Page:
The cultural norms and standards of the Victorian era added complexity to the genre. Immigrants brought new folklore into the English-speaking culture, and popular interest in Ancient Egypt and other realms of “the exotic” rose. Widespread disease came to symbolize some cultural malady, while vampires and other creatures were used as metaphors for everything from sexuality to greed. In the age of the expanding British empire and a prudish society, the gothic literature of the Victorian era offered great, if sometimes over-the-top, commentary. Even the cheaper penny dreadfuls got into the mix.

All of that comes through in the show. Vanessa has the facade of the prim and proper Victorian lady, but her dark desires underneath could attract very evil supernatural spirits. Although she isn't based on any specific character from Victorian literature—elements of Lucy Westenra and even Sherlock Holmes come to mind though—she has quickly become the standout of the cast. Eva Green is at her best when Vanessa gets to play host to a number of demons and ghosts at a séance.

She's an amazing partner to Malcolm, who’s more restrained than her but just as fascinating. Sir Malcolm is the renowned explorer, the Great White Hunter going after a new prey, and unleashing his ruthless style of exploration onto the streets of London. Dalton is particularly electrifying, all burning turmoil and rage hidden behind a calm demeanor. His presence on screen rivals that of Matthew McConaughey's Rust Cohle. Both he and Green give some of the best performances of their careers, and Logan's scripting keeps the characters from seeming like metaphors rather than human beings.

In an age when so many new adaptations must play homage to the shared cultural idea of a famous character, Penny Dreadful deftly uses its source material. There are no painfully aware winks at the audience when a character's name is revealed, nor does the show go out of the way to shout out to some other adaptation at the expense of tone.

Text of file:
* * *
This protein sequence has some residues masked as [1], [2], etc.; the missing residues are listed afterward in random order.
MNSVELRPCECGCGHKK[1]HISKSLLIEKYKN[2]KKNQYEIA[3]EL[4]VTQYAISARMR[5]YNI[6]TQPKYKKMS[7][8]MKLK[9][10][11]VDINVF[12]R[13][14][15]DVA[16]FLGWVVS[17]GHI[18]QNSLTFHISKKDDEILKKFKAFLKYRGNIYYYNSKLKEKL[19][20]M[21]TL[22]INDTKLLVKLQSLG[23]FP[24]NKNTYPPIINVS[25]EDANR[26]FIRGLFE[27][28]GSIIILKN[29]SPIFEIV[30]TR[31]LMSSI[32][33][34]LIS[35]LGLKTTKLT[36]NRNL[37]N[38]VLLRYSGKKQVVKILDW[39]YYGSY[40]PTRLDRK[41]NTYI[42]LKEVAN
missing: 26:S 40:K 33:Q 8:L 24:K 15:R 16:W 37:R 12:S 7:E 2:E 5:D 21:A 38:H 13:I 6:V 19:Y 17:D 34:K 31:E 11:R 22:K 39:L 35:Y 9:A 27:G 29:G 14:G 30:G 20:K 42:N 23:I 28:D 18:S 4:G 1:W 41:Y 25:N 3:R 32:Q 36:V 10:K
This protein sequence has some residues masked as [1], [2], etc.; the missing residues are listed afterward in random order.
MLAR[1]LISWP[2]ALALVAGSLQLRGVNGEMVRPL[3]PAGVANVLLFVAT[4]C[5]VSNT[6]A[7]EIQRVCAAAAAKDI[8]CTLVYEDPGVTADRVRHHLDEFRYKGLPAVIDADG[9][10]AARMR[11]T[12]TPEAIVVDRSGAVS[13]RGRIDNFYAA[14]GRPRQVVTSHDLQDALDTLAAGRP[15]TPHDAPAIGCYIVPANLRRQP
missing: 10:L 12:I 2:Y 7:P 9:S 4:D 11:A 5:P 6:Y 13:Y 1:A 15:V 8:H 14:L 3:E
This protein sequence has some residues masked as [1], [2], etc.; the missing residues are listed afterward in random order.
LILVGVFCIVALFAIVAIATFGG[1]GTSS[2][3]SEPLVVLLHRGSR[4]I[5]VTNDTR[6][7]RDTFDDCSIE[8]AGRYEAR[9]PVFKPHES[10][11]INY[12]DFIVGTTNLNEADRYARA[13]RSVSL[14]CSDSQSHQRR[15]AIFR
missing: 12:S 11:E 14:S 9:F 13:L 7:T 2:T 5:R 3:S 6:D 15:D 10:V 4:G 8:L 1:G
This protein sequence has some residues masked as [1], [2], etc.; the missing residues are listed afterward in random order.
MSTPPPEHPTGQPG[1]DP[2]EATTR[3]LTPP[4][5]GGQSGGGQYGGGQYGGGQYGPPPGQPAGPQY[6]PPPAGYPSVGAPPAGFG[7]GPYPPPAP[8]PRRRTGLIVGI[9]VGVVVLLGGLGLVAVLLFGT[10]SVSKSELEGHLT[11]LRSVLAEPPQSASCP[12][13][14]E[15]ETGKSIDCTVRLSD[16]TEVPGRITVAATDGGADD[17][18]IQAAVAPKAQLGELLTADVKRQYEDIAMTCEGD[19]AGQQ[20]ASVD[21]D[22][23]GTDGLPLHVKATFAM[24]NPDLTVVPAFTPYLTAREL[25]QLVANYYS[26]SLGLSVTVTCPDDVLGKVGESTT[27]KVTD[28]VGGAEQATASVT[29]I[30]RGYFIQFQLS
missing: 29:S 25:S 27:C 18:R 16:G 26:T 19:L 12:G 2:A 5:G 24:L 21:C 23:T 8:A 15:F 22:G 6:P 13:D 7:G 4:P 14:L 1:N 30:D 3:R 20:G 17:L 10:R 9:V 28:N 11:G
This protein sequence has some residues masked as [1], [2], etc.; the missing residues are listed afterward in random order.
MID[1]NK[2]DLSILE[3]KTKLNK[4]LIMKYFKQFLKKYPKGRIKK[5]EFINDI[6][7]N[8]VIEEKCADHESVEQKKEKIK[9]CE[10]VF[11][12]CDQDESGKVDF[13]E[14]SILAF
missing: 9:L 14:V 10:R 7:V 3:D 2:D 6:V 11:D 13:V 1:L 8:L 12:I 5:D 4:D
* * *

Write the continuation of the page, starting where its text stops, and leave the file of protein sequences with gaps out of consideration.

It changes some details and plays with archetypes, respecting the canon without being a slave to it. Victor Frankenstein (Harry Treadaway) is still plagued by the Creature he created and abandoned, and he is once again adapted into the Victorian era from the book's late 1700s setting. But in a clever twist, instead of being the Industrial-minded figure in a Romantic age, he's reimagined as a poetry-loving Romantic in the cold industrial London of the 1890s. The Creature isn't the Byronic figure of Mary Shelley's book, nor the mute brute of the Universal films, but reimagined as a Phantom of the Opera-like character obsessed with progress.

Perhaps as an amusing nod to the League of Extraordinary Gentlemen film's addition of a gunslinging Tom Sawyer to the mix, Penny Dreadful gives us Ethan Chandler (Josh Hartnett), a swaggering American sharpshooter. But instead of being the hero of the story, he's constantly left out of the loop, treated mostly as a useful tool by the story’s more cerebral heroes. The only failure in adaptation is Reeve Carney's Dorian Gray. Although he's gotten better over the course of the show, his unkempt, greasy lout is too unlike from the cultured seducer of Oscar Wilde's novel. That fact is especially disappointing in light of Alexander Vlahos's marvelous and recent turn as the hedonist in The Confessions of Dorian Gray.

Although it avoids the sensationalism of the real penny dreadfuls, the show does borrow the serial format, and to great effect. The plot and melodrama feed a more intense adventure, and the story is always moving forward. Cliffhangers, reveals, and dramatic shifts in relationships fill the show, stringing audiences along for the next week just as readers in the 1800s would wait for the next installment of their favorite serial.

Many of today’s best TV series are serials as well, of course, but Penny Dreadful’s use of the format feels more like a continuation of the literary tradition it draws from. The show’s a rare example of how to reimagine classic ideas without losing their spirit. And it’s a reminder of why this genre of horror is so compelling. Everyone need a good scare.

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Nicholas Slayton is a former producer for TheAtlantic.com.